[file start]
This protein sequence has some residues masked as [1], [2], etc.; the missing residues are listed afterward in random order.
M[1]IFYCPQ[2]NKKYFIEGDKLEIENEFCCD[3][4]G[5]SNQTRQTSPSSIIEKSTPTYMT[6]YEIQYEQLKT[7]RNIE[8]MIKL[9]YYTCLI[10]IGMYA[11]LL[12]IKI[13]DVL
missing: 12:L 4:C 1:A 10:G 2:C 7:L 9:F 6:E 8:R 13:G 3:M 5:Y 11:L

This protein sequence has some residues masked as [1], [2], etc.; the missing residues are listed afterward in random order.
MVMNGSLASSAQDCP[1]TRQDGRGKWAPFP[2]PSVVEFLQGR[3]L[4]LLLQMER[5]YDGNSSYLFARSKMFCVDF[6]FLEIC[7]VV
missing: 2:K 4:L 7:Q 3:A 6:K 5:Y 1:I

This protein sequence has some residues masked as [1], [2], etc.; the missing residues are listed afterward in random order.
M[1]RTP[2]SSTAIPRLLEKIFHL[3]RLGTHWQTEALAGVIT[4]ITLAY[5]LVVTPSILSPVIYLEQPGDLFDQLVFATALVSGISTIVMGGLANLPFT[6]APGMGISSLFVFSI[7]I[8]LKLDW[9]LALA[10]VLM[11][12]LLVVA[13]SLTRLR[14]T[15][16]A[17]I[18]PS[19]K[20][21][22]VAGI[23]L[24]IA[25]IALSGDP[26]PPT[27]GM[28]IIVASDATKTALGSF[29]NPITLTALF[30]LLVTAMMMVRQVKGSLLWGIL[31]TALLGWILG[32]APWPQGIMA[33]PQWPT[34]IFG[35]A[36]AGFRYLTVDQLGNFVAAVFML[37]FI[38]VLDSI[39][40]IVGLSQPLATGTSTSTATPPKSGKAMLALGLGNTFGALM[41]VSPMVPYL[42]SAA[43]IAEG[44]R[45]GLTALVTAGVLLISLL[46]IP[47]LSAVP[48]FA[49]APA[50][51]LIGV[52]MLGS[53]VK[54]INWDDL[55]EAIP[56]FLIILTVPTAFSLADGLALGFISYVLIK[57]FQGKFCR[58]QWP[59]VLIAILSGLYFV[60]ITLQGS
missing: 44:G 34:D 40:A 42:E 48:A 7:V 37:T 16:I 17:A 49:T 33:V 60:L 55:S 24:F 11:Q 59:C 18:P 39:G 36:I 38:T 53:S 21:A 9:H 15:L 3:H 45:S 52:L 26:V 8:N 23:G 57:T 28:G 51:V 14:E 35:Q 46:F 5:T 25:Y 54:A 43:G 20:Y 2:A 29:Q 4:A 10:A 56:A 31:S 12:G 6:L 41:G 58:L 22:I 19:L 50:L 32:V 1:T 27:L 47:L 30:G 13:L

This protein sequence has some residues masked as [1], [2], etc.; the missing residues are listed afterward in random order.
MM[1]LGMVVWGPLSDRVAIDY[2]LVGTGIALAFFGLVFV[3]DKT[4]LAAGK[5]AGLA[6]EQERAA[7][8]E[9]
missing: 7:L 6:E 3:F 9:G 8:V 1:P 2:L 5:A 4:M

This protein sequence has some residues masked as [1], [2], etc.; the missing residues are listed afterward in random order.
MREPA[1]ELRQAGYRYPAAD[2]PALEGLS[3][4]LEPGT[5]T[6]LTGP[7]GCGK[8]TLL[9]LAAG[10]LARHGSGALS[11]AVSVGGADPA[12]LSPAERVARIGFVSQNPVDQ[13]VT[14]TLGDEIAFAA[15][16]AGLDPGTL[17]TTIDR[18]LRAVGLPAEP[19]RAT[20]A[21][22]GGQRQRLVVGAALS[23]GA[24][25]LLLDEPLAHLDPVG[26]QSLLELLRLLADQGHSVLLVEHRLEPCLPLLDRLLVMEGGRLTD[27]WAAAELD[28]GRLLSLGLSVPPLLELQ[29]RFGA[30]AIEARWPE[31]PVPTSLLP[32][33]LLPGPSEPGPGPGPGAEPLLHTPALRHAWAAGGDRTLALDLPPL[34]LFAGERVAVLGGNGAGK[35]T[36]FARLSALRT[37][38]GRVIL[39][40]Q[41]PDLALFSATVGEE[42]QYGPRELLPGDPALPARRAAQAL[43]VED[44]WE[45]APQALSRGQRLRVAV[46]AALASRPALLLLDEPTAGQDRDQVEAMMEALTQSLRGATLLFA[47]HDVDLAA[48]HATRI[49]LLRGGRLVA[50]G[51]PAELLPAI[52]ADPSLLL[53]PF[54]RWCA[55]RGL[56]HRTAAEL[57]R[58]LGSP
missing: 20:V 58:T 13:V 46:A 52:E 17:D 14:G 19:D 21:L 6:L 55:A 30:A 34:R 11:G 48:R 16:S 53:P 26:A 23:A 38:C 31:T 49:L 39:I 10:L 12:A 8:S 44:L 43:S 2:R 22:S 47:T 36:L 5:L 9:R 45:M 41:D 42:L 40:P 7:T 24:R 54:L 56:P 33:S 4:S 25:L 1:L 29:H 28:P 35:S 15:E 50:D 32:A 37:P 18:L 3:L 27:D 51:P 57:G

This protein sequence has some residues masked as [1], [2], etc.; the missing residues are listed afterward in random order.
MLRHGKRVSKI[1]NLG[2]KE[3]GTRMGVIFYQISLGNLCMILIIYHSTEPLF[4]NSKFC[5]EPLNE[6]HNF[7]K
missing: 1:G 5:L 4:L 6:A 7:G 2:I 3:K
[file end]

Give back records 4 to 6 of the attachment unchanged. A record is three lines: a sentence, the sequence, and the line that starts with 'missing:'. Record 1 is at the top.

This protein sequence has some residues masked as [1], [2], etc.; the missing residues are listed afterward in random order.
MM[1]LGMVVWGPLSDRVAIDY[2]LVGTGIALAFFGLVFV[3]DKT[4]LAAGK[5]AGLA[6]EQERAA[7][8]E[9]
missing: 7:L 6:E 3:F 9:G 8:V 1:P 2:L 5:A 4:M

This protein sequence has some residues masked as [1], [2], etc.; the missing residues are listed afterward in random order.
MREPA[1]ELRQAGYRYPAAD[2]PALEGLS[3][4]LEPGT[5]T[6]LTGP[7]GCGK[8]TLL[9]LAAG[10]LARHGSGALS[11]AVSVGGADPA[12]LSPAERVARIGFVSQNPVDQ[13]VT[14]TLGDEIAFAA[15][16]AGLDPGTL[17]TTIDR[18]LRAVGLPAEP[19]RAT[20]A[21][22]GGQRQRLVVGAALS[23]GA[24][25]LLLDEPLAHLDPVG[26]QSLLELLRLLADQGHSVLLVEHRLEPCLPLLDRLLVMEGGRLTD[27]WAAAELD[28]GRLLSLGLSVPPLLELQ[29]RFGA[30]AIEARWPE[31]PVPTSLLP[32][33]LLPGPSEPGPGPGPGAEPLLHTPALRHAWAAGGDRTLALDLPPL[34]LFAGERVAVLGGNGAGK[35]T[36]FARLSALRT[37][38]GRVIL[39][40]Q[41]PDLALFSATVGEE[42]QYGPRELLPGDPALPARRAAQAL[43]VED[44]WE[45]APQALSRGQRLRVAV[46]AALASRPALLLLDEPTAGQDRDQVEAMMEALTQSLRGATLLFA[47]HDVDLAA[48]HATRI[49]LLRGGRLVA[50]G[51]PAELLPAI[52]ADPSLLL[53]PF[54]RWCA[55]RGL[56]HRTAAEL[57]R[58]LGSP
missing: 20:V 58:T 13:V 46:A 52:E 17:D 14:G 19:D 21:L 6:L 55:A 30:A 34:R 11:G 48:R 16:S 53:P 26:A 23:A 38:C 31:T 49:L 39:I 10:L 12:A 8:S 44:L 43:S 2:R 22:S 47:T 36:L 5:L 9:R 45:M 41:D 42:L 40:P 7:T 24:R 54:L 56:P 33:S 4:S 25:L 1:L 29:H 28:P 35:S 15:E 50:D 32:A 37:P 18:L 3:L 27:D 51:P 57:G

This protein sequence has some residues masked as [1], [2], etc.; the missing residues are listed afterward in random order.
MLRHGKRVSKI[1]NLG[2]KE[3]GTRMGVIFYQISLGNLCMILIIYHSTEPLF[4]NSKFC[5]EPLNE[6]HNF[7]K
missing: 1:G 5:L 4:L 6:A 7:G 2:I 3:K